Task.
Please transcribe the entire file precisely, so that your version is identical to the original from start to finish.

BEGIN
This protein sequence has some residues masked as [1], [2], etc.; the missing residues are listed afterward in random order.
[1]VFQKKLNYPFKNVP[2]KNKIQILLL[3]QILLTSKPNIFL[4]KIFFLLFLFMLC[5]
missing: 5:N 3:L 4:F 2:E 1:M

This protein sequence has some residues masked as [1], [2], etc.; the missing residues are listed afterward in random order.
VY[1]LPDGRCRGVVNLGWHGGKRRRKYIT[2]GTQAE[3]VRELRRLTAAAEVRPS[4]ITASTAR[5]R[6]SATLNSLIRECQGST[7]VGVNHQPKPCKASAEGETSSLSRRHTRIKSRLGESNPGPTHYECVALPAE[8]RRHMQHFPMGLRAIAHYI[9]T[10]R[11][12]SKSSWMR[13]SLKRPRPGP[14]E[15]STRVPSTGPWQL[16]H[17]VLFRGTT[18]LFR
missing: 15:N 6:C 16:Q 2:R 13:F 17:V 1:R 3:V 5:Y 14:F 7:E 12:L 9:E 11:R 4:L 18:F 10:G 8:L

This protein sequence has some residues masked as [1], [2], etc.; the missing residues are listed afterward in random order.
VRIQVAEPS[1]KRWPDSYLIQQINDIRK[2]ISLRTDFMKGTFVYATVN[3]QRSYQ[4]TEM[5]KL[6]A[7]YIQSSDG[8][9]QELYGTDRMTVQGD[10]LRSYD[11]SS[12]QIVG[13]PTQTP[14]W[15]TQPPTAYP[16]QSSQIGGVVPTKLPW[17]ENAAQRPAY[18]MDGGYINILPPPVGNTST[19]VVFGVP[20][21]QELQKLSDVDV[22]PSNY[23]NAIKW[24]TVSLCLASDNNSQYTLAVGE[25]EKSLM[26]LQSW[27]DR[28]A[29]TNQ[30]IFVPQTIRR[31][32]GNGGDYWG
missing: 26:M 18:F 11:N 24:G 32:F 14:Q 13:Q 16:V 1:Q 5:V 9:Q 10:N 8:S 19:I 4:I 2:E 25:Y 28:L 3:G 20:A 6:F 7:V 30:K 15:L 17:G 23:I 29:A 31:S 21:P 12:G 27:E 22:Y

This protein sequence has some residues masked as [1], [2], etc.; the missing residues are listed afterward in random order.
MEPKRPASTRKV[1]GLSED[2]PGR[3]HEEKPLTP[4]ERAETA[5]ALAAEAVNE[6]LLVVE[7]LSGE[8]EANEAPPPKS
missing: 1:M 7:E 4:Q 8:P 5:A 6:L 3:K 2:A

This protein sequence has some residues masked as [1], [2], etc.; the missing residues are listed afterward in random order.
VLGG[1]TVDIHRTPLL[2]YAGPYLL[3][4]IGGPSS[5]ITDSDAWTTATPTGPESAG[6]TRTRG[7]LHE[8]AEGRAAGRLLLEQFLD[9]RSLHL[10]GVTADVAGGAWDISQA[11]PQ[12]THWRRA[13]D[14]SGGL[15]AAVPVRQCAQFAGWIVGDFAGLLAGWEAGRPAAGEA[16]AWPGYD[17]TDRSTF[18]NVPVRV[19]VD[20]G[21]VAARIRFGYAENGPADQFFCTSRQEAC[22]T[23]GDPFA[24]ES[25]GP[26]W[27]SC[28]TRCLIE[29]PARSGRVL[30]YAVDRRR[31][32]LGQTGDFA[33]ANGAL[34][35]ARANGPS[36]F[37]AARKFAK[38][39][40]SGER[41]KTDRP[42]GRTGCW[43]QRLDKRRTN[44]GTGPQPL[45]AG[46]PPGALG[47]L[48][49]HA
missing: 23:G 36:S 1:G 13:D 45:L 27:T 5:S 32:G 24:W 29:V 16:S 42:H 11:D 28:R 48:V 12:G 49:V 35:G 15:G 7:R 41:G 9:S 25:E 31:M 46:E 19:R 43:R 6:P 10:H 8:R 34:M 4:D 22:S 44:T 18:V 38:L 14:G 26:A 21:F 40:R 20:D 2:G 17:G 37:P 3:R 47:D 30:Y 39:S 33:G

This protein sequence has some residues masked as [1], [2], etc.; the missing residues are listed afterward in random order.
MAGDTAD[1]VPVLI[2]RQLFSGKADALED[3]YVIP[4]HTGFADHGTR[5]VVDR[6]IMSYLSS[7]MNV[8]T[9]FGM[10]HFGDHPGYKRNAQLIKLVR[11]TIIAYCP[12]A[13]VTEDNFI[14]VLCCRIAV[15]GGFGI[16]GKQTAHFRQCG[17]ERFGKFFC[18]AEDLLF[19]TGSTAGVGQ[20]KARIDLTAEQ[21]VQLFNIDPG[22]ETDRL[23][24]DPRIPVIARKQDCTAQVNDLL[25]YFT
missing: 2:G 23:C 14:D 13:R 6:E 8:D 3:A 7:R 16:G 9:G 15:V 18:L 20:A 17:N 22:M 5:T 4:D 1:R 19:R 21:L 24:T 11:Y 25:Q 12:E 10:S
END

This protein sequence has some residues masked as [1], [2], etc.; the missing residues are listed afterward in random order.
[1]VFQKKLNYPFKNVP[2]KNKIQILLL[3]QILLTSKPNIFL[4]KIFFLLFLFMLC[5]
missing: 5:N 3:L 4:F 2:E 1:M

This protein sequence has some residues masked as [1], [2], etc.; the missing residues are listed afterward in random order.
VY[1]LPDGRCRGVVNLGWHGGKRRRKYIT[2]GTQAE[3]VRELRRLTAAAEVRPS[4]ITASTAR[5]R[6]SATLNSLIRECQGST[7]VGVNHQPKPCKASAEGETSSLSRRHTRIKSRLGESNPGPTHYECVALPAE[8]RRHMQHFPMGLRAIAHYI[9]T[10]R[11][12]SKSSWMR[13]SLKRPRPGP[14]E[15]STRVPSTGPWQL[16]H[17]VLFRGTT[18]LFR
missing: 15:N 6:C 16:Q 2:R 13:F 17:V 1:R 3:V 5:Y 14:F 7:E 12:L 9:E 11:R 4:L 18:F 10:G 8:L

This protein sequence has some residues masked as [1], [2], etc.; the missing residues are listed afterward in random order.
VRIQVAEPS[1]KRWPDSYLIQQINDIRK[2]ISLRTDFMKGTFVYATVN[3]QRSYQ[4]TEM[5]KL[6]A[7]YIQSSDG[8][9]QELYGTDRMTVQGD[10]LRSYD[11]SS[12]QIVG[13]PTQTP[14]W[15]TQPPTAYP[16]QSSQIGGVVPTKLPW[17]ENAAQRPAY[18]MDGGYINILPPPVGNTST[19]VVFGVP[20][21]QELQKLSDVDV[22]PSNY[23]NAIKW[24]TVSLCLASDNNSQYTLAVGE[25]EKSLM[26]LQSW[27]DR[28]A[29]TNQ[30]IFVPQTIRR[31][32]GNGGDYWG
missing: 26:M 18:F 11:N 24:G 32:F 14:Q 13:Q 16:V 1:Q 5:V 9:Q 10:N 8:S 19:I 4:I 2:E 25:Y 28:L 3:G 20:A 6:F 7:V 30:K 15:L 17:G 23:I 29:A 31:S 21:P 12:G 27:E 22:Y

This protein sequence has some residues masked as [1], [2], etc.; the missing residues are listed afterward in random order.
MEPKRPASTRKV[1]GLSED[2]PGR[3]HEEKPLTP[4]ERAETA[5]ALAAEAVNE[6]LLVVE[7]LSGE[8]EANEAPPPKS
missing: 1:M 7:E 4:Q 8:P 5:A 6:L 3:K 2:A

This protein sequence has some residues masked as [1], [2], etc.; the missing residues are listed afterward in random order.
VLGG[1]TVDIHRTPLL[2]YAGPYLL[3][4]IGGPSS[5]ITDSDAWTTATPTGPESAG[6]TRTRG[7]LHE[8]AEGRAAGRLLLEQFLD[9]RSLHL[10]GVTADVAGGAWDISQA[11]PQ[12]THWRRA[13]D[14]SGGL[15]AAVPVRQCAQFAGWIVGDFAGLLAGWEAGRPAAGEA[16]AWPGYD[17]TDRSTF[18]NVPVRV[19]VD[20]G[21]VAARIRFGYAENGPADQFFCTSRQEAC[22]T[23]GDPFA[24]ES[25]GP[26]W[27]SC[28]TRCLIE[29]PARSGRVL[30]YAVDRRR[31][32]LGQTGDFA[33]ANGAL[34][35]ARANGPS[36]F[37]AARKFAK[38][39][40]SGER[41]KTDRP[42]GRTGCW[43]QRLDKRRTN[44]GTGPQPL[45]AG[46]PPGALG[47]L[48][49]HA
missing: 23:G 36:S 1:G 13:D 45:L 27:T 5:S 32:G 24:W 29:V 16:S 42:H 11:D 28:R 48:V 12:G 49:V 35:G 15:G 7:R 41:G 9:S 25:E 31:M 46:E 19:R 43:R 6:P 10:H 8:R 34:M 4:D 22:S 44:T 18:V 38:L 14:G 26:A 21:F 40:R 20:D 2:G 17:G 37:P 3:R 47:D 30:Y 39:S 33:G

This protein sequence has some residues masked as [1], [2], etc.; the missing residues are listed afterward in random order.
MAGDTAD[1]VPVLI[2]RQLFSGKADALED[3]YVIP[4]HTGFADHGTR[5]VVDR[6]IMSYLSS[7]MNV[8]T[9]FGM[10]HFGDHPGYKRNAQLIKLVR[11]TIIAYCP[12]A[13]VTEDNFI[14]VLCCRIAV[15]GGFGI[16]GKQTAHFRQCG[17]ERFGKFFC[18]AEDLLF[19]TGSTAGVGQ[20]KARIDLTAEQ[21]VQLFNIDPG[22]ETDRL[23][24]DPRIPVIARKQDCTAQVNDLL[25]YFT
missing: 2:G 23:C 14:D 13:R 6:E 8:D 3:A 7:R 16:G 9:G 15:V 18:L 20:A 17:N 22:M 5:T 4:D 1:R 19:R 21:L 24:T 11:Y 25:Q 12:E 10:S